MAY, 2015 WETTEST IN U.S. HISTORY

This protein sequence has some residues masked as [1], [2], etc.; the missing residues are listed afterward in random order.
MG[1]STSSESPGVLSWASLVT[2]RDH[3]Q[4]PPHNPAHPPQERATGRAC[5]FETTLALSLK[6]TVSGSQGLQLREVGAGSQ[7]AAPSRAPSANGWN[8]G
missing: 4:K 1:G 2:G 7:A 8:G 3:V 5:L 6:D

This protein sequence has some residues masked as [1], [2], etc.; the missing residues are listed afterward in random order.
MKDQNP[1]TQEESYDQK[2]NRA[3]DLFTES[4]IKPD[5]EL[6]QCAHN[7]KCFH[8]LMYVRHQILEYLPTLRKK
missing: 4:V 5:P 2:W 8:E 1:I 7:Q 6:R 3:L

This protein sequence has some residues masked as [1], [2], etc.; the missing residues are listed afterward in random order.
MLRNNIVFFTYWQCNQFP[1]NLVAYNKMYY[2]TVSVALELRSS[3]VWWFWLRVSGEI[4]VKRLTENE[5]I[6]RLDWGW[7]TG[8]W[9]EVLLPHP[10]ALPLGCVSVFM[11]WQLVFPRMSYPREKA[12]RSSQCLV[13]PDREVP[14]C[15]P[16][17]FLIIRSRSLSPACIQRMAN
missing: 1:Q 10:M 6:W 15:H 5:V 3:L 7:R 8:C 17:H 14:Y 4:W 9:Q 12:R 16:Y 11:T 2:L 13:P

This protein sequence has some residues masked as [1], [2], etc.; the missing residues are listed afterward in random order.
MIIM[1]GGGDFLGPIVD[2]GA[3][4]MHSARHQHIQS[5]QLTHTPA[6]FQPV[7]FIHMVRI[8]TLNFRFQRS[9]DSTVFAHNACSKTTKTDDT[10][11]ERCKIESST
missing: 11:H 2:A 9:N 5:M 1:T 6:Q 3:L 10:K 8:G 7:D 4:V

April showers, as the saying goes, bring May flowers. Apparently, in Earth's new climate regime, we are a month behind – at least for 2015. According to data released by the National Oceanic and Atmospheric Administration, May was the wettest month on record in the lower 48 states. According to NOAA, May’s average precipitation total was 4.36 inches – 1.45 inches above average. In short, this was the wettest May on record, and the wettest month of any month since instrument record-keeping began in 1895. For the spring season, the contiguous U.S. precipitation total was 9.33 inches, 1.39 inches above average, and the 11th wettest on record. Two states — Oklahoma and Texas — blew away their enduring records for the wettest month, as flooding inundated areas from Lubbock to Oklahoma City, killing about three dozen people. Climate science studies have shown that extreme precipitation events, such as what Texas, Oklahoma and parts of adjacent states saw in May, are becoming more likely to occur due to a warmer, more moist atmosphere. While these states were drenched with record rainfall, severe drought continued in California and drought conditions crept into the Northeast U.S. as well. The heavy rains erased the longstanding Southern Plains drought, leading to the smallest drought footprint in the lower 48 states since February 2011, a NOAA report said. In fact, parts of Oklahoma went from "exceptional" drought conditions, which is the worst on the Drought Monitor's scale, to no drought at all in just a four week timespan.